Planning to acquire an EHR requires clear goals and detailed research.
Whether it is what college to attend, in which neighborhood to live, or what type of car to buy, you do research before making an important decision. Plan to do extensive research before making a large HIT investment in your practice, too. Your EHR will be used in nearly every workflow at your practice, which makes it crucial that the system matches your practice’s needs and work style.
- Get a Readiness Assessment
- Identify a Physician Champion or Steering Committee
- Motivate Staff
- Analyze Workflow
- Determine Equipment Options
Depending on what stage you are in the EHR planning process, your practice may benefit from a readiness assessment done by one of the pre-qualified technical service consultants in RI REC’s Vendor Marketplace.
Readiness assessment consultants:
- Identify a practice’s strengths and weaknesses to determine the actions and services needed to implement an EHR, and
- Assess a practice’s core competencies in management, leadership, operations, and technology to provide a detailed report of the findings to review with the practice.
If you are enrolled in RI REC’s EHR Adoption Program, you may be eligible for a subsidy payment after completing a readiness assessment. For more information, contact your REC Relationship Manager.
The role of a Physician Champion is to keep the office focused and positive during your EHR planning and implementation. The Physician Champion should be a proponent of the EHR and the leader in working through obstacles during the implementation.
Another option for larger practices/organizations is to form a Steering Committee. Including representatives from all facets of the practice makes it more likely that everyone will become proponents of the EHR initiative. The Steering Committee should plan to meet regularly to make sure everyone is still on track with the project timeline. As the process continues, more frequent meetings may be needed as concerns or issues arise.
The Physician Champion/Steering Committee should:
- Create a vision for the practice’s EHR use
- Determine realistic project objectives
- Determine the strategies for data transfer and how and when to go-live
- Ensure accountability for the project’s objectives
- Assist clinical staff in modifying their workflow
- Create a training curriculum
- Generate enthusiasm and buy-in among all practice staff
Physicians who own and run their practices often find that the most challenging part of their work is managing and motivating office staff. In most practices, the burden of paperwork is overwhelming, and the successful operation of the typical medical practice depends heavily on the skills of the employees and their ability to multitask in an office with few automated functions. Emphasize to your team that using an EHR can help automate many routine, time-consuming tasks, as well as improve more complex processes.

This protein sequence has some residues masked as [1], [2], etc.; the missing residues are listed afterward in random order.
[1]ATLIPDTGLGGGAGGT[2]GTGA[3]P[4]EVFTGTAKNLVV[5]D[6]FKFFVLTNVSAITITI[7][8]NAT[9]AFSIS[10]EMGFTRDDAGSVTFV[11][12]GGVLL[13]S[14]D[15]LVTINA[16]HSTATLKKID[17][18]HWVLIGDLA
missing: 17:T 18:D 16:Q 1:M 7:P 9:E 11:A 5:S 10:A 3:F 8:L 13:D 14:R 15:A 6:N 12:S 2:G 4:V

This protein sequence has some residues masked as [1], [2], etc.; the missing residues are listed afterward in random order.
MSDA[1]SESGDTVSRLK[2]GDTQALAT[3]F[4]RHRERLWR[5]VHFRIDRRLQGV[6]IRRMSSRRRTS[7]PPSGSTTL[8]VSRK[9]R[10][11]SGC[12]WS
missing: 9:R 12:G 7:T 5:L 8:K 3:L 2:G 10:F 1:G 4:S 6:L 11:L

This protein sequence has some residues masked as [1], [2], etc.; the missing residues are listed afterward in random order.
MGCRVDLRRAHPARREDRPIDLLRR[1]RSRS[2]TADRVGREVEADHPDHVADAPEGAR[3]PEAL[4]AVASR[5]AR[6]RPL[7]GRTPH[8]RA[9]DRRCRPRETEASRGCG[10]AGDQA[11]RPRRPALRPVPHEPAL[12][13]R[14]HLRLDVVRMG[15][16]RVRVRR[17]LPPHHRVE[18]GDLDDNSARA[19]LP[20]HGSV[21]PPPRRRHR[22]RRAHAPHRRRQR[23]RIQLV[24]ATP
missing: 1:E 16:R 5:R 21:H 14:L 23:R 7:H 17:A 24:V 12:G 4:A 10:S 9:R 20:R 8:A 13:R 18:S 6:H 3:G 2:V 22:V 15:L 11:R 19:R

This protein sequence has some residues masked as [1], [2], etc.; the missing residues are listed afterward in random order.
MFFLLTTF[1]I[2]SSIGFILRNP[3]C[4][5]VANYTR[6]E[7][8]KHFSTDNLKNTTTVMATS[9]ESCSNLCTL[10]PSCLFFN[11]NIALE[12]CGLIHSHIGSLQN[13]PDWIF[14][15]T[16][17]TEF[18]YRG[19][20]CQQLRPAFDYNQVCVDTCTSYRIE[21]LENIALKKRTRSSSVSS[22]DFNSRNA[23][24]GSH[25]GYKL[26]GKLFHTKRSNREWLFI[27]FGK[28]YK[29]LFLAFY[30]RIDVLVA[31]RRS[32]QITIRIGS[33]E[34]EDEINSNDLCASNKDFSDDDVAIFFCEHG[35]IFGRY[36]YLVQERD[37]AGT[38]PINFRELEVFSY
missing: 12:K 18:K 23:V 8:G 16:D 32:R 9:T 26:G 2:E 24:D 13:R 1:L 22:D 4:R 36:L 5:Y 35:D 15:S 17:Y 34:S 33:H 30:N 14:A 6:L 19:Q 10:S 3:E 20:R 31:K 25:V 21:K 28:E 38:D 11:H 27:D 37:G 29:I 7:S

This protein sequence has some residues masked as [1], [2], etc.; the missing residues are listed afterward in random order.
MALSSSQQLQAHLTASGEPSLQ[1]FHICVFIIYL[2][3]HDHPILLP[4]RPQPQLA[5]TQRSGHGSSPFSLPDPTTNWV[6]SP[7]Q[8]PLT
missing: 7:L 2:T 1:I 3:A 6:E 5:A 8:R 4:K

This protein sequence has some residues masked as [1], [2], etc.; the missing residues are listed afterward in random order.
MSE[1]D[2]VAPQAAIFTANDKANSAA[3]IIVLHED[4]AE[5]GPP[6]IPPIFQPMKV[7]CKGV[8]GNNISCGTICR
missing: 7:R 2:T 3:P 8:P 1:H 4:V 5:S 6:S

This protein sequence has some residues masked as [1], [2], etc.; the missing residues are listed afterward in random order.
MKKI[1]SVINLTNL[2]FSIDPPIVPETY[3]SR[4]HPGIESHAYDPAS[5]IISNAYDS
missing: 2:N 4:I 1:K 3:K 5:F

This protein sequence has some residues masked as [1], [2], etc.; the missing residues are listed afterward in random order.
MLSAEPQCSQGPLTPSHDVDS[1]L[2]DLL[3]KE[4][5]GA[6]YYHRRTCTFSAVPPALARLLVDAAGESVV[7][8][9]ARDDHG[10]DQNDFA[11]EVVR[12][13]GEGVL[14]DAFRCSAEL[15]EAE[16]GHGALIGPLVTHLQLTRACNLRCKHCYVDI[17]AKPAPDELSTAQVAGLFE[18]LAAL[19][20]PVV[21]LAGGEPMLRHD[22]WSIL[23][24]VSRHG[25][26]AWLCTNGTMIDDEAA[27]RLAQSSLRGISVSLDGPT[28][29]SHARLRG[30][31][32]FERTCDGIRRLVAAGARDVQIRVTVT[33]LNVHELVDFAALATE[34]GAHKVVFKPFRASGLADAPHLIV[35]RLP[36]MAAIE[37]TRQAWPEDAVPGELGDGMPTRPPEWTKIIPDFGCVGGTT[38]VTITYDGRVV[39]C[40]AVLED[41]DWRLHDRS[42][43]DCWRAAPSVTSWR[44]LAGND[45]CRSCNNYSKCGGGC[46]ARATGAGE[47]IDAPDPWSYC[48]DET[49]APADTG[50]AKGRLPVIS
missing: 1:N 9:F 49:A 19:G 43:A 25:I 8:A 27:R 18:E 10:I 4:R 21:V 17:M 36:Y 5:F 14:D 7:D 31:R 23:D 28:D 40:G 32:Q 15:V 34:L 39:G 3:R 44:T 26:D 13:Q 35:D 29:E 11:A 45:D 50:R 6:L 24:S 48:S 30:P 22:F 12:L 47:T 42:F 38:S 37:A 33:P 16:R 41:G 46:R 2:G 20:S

As practices migrate from paper records to an EHR, change is constant. Everyone in the office will perform a major portion of his or her daily work differently. Much of the economic benefit of HIT derives from the reorganization of daily tasks, as staff and providers substitute time-consuming, manual processes for technology.
Workflow redesign is your opportunity to determine how the EHR system can optimally be used to improve operational efficiencies. Use tools like lists and flow charts to look closely at patient flow, point of care, documentation, and communications. For example, the paper chart in the bin no longer will signal to the physician that the patient is ready to be seen. Determine what effective electronic processes you can use instead.
Consider the following questions when deciding how to redesign your office workflow:
- How will patients’ medical histories and the history of their present illness be entered into the EHR, and who will enter it?
- When we use an EHR and incorporate new hardware, how should the exam rooms be arranged? Where will the provider sit in relation to the patient? How can data entry be set up so that it does not intrude on patient-provider communication?
- Do we want to communicate with patients via e-mail? What are the requirements for Health Insurance Portability and Accountability Act (HIPAA) compliance in patient e-mails?
When considering your hardware options, use your workflow analysis to answer important questions about the best position for equipment in exam rooms, such as
- Where will patients sit?
- Do patients want to see the screen during their appointment?
- Do you prefer typing, using a tablet PC, or both?
The answers to these questions will help determine which of the following hardware best meet your needs:
|Laptops||Offer portability between rooms and locations|
|Reduce costs because each provider needs just one PC|
|Integrate keyboard and mouse|
|Might require battery back up|
|Tablet PCs||Offer multiple configurations: laptop-style or pen-based|
|Might require battery back up|
|Desktops||Are limited to one room|
|Should be in exam rooms, common areas, and offices|
|Might provide faster network speeds|
|Require patient-provider interaction considerations|
If you are a member of RI REC's EHR Adoption Program for eligible PCPs, we will help you every step of the way. Visit the EHR Adoption Program section of our website.